Google and Personal Data Protection

  • Bart van der Sloot
  • Frederik Zuiderveen Borgesius
Part of the Information Technology and Law Series book series (ITLS, volume 22)


This chapter discusses the interplay between the European personal data protection regime and two specific Google services, Interest-Based Advertising and Google Street View. The chapter assesses first the applicability of the Data Protection Directive, then jurisdictional issues, the principles relating to data quality, whether there is a legitimate purpose for data processing, and lastly the transparency principle in connection with the rights of the data subject. The conclusion is that not all aspects of the services are easy to reconcile with the Directive’s requirements.


  1. Anguelov D et al (2010) Google street view: capturing the World at street level. IEEE Comput Soc Comput 43(6):32–38CrossRefGoogle Scholar
  2. Battelle J (2005) The Search. How Google and its rivals rewrote the rules of business and transformed our culture. Penguin Group, New YorkGoogle Scholar
  3. Burdon M (2010) Privacy invasive geo-mashups: privacy 2.0 and the limits of first generation information privacy laws. University of Illinois Journal of Law Technology & Policy. No. 1, 2010Google Scholar
  4. Bygrave L (2002) Data protection law: approaching its rationale, logic and limits. Kluwer Law International, The HagueGoogle Scholar
  5. Gomez J et al. (2009) Know Privacy, Final Report. UC Berkeley, School of Information. Accessed 1 June 2009
  6. González Fuster G et al (2010) From unsolicited communications to unsolicited adjustments. Redefining a key mechanism for privacy protection. In: Gutwirth S et al (eds) Data protection in a profiled World. Springer, Dordrecht, pp 105–117CrossRefGoogle Scholar
  7. Gutwirth S, De Hert P (2006) Privacy, data protection and law enforcement. Opacity of the individual and transparency of power. In: Claes E, Duff A, Gutwirth S (eds) Privacy and the criminal law. Antwerp, Intersentia, pp 61–104Google Scholar
  8. Gutwirth S, Poullet Y (2008) The contribution of the Article 29 Working Party to the construction of a harmonised European data protection system: an illustration of ‘reflexive governance’? In: Asinari VP, Palazzi P (eds) Défis du droit à la protection de la vie privée. Challenges of privacy and data protection law—Challenges of privacy and data protection law. Bruylant, Brussels, pp 570–610Google Scholar
  9. Hoofnagle CJ (2009) Beyond Google and evil: how policy makers, journalists and consumers should talk differently about Google and privacy. First Monday, Volume 14, Number 4. Accessed 6 April 2009
  10. Koëter J (2009) Behavioral targeting en privacy: een juridische verkenning van internet gedragsmarketing. Tijdschrift voor internetrecht 2009-4Google Scholar
  11. Komanduri S et al. (2011) AdChoices? Compliance with online behavioral advertising notice and choice requirements. CMU-Cylab-11-005. Accessed 30 March 2011
  12. Korff D (2010) Comparative study on different approaches to new privacy challenges, in particular in the light of technological developments, Working Paper 2.0. Accessed 20 January 2010
  13. Kotschy W (2010) Directive 95/46/EC—Data protection directive. In: Büllesbach A et al (eds) Concise European IT law. Kluwer Law International, Alphen aan den RijnGoogle Scholar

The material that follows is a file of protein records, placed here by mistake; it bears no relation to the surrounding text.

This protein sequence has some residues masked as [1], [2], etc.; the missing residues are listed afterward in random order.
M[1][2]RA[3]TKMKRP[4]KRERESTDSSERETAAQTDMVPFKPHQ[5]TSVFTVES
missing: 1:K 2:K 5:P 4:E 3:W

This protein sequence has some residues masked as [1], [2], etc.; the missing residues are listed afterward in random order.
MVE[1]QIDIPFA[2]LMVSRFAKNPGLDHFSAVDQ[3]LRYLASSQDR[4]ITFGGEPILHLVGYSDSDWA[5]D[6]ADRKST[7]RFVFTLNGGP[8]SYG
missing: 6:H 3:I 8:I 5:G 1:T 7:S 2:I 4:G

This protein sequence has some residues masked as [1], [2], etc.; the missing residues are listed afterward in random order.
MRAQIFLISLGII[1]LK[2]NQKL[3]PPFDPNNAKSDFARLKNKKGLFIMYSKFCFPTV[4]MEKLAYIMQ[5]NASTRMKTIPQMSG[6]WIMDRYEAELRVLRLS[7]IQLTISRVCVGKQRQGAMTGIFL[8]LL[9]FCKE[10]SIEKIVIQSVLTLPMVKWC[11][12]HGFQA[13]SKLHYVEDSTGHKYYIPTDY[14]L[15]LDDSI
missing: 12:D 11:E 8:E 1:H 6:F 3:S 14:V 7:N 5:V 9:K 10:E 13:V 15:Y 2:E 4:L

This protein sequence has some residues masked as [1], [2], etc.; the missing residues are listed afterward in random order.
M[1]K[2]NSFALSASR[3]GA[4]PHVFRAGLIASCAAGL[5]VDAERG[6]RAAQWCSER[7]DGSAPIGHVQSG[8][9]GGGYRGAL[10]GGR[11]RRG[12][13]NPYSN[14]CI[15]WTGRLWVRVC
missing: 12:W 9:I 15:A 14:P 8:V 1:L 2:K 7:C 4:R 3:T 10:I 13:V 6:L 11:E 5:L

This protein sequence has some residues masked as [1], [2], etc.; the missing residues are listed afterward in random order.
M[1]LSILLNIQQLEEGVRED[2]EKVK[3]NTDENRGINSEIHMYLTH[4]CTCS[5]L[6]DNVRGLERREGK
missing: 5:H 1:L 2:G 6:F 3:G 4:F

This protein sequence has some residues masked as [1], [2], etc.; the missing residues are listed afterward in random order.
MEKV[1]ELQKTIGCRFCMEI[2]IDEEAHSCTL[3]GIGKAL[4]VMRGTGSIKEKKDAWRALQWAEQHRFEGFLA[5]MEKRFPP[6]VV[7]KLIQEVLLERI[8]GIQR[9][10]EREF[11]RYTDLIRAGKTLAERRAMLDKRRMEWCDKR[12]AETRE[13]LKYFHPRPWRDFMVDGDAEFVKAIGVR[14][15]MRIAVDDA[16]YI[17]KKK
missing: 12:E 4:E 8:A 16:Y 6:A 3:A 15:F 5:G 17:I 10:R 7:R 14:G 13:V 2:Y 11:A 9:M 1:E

14. Krishnamurthy B, Wills C (2009a) On the leakage of personally identifiable information via online social networks. WOSN’09: the second workshop on online social networks.
  15. Krishnamurthy B, Wills C (2009b) Privacy diffusion on the web: a longitudinal perspective. In: Proceedings of the 18th international conference on world wide web.
  16. Kuner C (2007) European data protection law: corporate compliance and regulation. Oxford University Press, OxfordGoogle Scholar
  17. Kuner C et al. (2009) Study on online copyright enforcement and data protection in selected Member States.
  18. Kuner C et al. (2010) Study on online copyright enforcement and data protection in selected Member States (Netherlands, Poland, UK).
  19. McDonald AM (2010) Footprints near the surf: individual privacy decisions in online contexts (diss.) Paper 7.
  20. Ohm P (2009) Broken promises of privacy: responding to the surprising failure of anonymization. University of Colorado Law Legal Studies Research 2009 (Article No. 09–12), 13 August 2009Google Scholar
  21. Rundle AG et al (2011) Using Google street view to audit neighborhood environments. Am J Prev Med 40(1):94–100Google Scholar
  22. Toubiana V, Nissenbaum H (2011) An Analysis of Google logs retention policies. Journal of Privacy and Confidentiality. Volume 3, Issue 1, Article 2, 2011Google Scholar
  23. Traung P (2010) EU Law on Spyware, Web Bugs, Cookies, etc., Revisited: Article 5 of the Directive on Privacy and Electronic Communications. Bus Law Rev 31:216–228Google Scholar
  24. Van Eijk NANM et al (2011) A bite too big: Dilemma’s bij de implementatie van de Cookiewet in Nederland (Dilemmas with the implementation of the Cookie law in the Netherlands), TNO-report no. 35473. Accessed 28 February 2011.

Copyright information

© T.M.C. ASSER PRESS, The Hague, The Netherlands, and the authors/editors  2012

Authors and Affiliations

  • Bart van der Sloot
    • 1
  • Frederik Zuiderveen Borgesius
    • 1
  1. 1.Institute for Information LawUniversity of AmsterdamAmsterdamThe Netherlands

Personalised recommendations